A Network Analysis of the Asia-Pacific and Other Developed Stock Markets: Pre and Post Global Financial Crisis
This paper examines the volatility spillover and connectedness between Asia-Pacific, US, UK, and eurozone stock markets. A spillover index is built using forecast error variance decomposition in a vector autoregression framework and the spillover index is used to build network diagrams. It shows evidence of how the increase in risk transfer (volatility spillover) between the markets led to the global financial crisis and of the higher level of connectedness since. Network diagrams show the direction and strength of the connectedness. The network strength estimation enables us to understand the risk associated with connectedness across the markets in the event of a trigger and its influence in portfolio management decisions of international funds. The Chinese market appears to be the most insulated, while the South Korean, Hong Kong, and Singapore stock markets dominate in terms of risk transfer. The US, UK, EU, Singapore and Hong Kong are the top five volatility spillover recipient markets, both during pre and post global financial crisis periods. We find the market size to be irrelevant in the determination of the level of connectedness, whereas the role of geographical proximity cannot be ruled out. The findings are relevant to multinational investment strategies and in understanding the relative risk of investment in the Asia-Pacific region.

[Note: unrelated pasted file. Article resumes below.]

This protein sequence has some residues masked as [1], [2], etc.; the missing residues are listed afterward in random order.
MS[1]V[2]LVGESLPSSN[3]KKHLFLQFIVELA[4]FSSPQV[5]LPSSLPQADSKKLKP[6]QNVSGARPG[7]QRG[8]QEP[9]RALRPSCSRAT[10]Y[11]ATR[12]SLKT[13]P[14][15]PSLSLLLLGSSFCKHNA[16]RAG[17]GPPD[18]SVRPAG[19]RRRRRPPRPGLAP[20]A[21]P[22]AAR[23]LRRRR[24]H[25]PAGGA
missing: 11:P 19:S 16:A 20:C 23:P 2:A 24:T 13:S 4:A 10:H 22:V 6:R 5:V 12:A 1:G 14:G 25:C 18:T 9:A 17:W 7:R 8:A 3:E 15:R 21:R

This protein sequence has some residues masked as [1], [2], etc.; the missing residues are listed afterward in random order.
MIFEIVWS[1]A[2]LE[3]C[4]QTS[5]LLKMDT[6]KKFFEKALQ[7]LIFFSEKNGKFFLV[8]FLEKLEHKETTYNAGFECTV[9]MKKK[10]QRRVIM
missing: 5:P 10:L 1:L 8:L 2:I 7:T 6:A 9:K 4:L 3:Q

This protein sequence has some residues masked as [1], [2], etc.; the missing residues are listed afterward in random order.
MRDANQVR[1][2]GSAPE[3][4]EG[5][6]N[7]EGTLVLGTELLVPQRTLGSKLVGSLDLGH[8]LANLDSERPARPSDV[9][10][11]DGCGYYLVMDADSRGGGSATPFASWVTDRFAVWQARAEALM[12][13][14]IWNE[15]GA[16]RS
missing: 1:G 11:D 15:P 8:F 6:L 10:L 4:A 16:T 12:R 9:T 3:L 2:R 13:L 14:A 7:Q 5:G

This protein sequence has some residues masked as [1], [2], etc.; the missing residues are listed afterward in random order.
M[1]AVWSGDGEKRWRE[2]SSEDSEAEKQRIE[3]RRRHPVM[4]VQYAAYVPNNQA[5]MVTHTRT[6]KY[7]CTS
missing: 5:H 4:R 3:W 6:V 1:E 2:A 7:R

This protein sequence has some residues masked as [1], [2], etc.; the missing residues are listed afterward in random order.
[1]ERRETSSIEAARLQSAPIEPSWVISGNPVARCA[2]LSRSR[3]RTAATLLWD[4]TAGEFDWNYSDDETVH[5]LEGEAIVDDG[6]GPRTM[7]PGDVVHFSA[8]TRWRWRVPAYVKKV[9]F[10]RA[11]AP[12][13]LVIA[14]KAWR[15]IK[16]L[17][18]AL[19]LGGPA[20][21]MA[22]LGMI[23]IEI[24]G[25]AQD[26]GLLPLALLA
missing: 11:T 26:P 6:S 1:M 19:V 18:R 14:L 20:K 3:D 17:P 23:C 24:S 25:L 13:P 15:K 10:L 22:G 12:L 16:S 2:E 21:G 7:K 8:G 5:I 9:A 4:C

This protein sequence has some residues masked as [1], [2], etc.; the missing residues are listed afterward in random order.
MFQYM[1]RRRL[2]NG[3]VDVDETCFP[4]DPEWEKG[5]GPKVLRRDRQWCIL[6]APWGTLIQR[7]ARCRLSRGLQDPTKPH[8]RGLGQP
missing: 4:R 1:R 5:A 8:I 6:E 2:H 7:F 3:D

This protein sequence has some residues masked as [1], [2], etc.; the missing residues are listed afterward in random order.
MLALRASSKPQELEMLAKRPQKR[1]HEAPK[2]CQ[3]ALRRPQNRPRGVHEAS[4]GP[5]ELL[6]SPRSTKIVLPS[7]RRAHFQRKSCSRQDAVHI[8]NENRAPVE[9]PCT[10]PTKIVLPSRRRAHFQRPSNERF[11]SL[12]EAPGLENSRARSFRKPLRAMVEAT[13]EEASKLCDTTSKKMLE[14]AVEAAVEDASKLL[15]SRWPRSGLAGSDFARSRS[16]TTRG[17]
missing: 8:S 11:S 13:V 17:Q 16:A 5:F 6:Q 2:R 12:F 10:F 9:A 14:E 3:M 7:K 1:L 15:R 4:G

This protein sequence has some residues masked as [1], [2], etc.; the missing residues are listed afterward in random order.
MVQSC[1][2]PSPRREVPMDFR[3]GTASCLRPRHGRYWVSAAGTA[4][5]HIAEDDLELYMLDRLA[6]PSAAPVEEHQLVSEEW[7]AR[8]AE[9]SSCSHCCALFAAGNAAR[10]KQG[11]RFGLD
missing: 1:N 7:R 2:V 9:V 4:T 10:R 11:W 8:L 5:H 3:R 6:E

Copyright (c) 2020 Kousik Guhathakurtha, Sharad Nath Bhattacharya, Mousumi Bhattacharya
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